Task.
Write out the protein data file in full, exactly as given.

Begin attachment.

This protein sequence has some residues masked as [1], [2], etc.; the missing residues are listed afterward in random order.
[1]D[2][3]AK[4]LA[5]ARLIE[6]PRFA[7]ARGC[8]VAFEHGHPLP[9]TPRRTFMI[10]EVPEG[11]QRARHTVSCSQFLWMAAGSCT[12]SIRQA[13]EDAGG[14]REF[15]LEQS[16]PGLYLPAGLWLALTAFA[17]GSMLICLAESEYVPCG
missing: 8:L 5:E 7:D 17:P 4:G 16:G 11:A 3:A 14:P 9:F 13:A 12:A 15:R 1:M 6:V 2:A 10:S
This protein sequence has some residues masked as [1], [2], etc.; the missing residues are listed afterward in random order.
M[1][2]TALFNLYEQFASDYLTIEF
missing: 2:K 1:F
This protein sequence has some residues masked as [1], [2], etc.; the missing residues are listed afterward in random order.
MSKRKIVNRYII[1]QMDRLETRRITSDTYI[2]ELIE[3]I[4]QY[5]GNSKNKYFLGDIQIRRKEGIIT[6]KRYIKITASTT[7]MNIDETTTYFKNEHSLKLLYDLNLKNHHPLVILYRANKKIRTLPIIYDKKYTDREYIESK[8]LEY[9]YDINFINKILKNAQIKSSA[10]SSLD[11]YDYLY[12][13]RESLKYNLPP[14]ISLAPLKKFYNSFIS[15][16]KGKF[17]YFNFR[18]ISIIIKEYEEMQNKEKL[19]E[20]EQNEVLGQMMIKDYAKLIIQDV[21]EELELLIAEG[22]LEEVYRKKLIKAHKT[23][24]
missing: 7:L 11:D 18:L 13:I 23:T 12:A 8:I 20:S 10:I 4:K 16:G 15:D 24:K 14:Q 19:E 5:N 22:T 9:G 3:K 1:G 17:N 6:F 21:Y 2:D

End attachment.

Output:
This protein sequence has some residues masked as [1], [2], etc.; the missing residues are listed afterward in random order.
[1]D[2][3]AK[4]LA[5]ARLIE[6]PRFA[7]ARGC[8]VAFEHGHPLP[9]TPRRTFMI[10]EVPEG[11]QRARHTVSCSQFLWMAAGSCT[12]SIRQA[13]EDAGG[14]REF[15]LEQS[16]PGLYLPAGLWLALTAFA[17]GSMLICLAESEYVPCG
missing: 8:L 5:E 7:D 17:P 4:G 16:G 11:A 3:A 14:P 9:F 13:A 12:A 15:R 1:M 6:V 2:A 10:S
This protein sequence has some residues masked as [1], [2], etc.; the missing residues are listed afterward in random order.
M[1][2]TALFNLYEQFASDYLTIEF
missing: 2:K 1:F
This protein sequence has some residues masked as [1], [2], etc.; the missing residues are listed afterward in random order.
MSKRKIVNRYII[1]QMDRLETRRITSDTYI[2]ELIE[3]I[4]QY[5]GNSKNKYFLGDIQIRRKEGIIT[6]KRYIKITASTT[7]MNIDETTTYFKNEHSLKLLYDLNLKNHHPLVILYRANKKIRTLPIIYDKKYTDREYIESK[8]LEY[9]YDINFINKILKNAQIKSSA[10]SSLD[11]YDYLY[12][13]RESLKYNLPP[14]ISLAPLKKFYNSFIS[15][16]KGKF[17]YFNFR[18]ISIIIKEYEEMQNKEKL[19]E[20]EQNEVLGQMMIKDYAKLIIQDV[21]EELELLIAEG[22]LEEVYRKKLIKAHKT[23][24]
missing: 7:L 11:D 18:L 13:I 23:T 12:A 8:I 20:S 10:I 4:K 16:G 15:D 24:K 14:Q 19:E 5:N 22:T 9:G 3:K 1:G 17:N 6:F 21:Y 2:D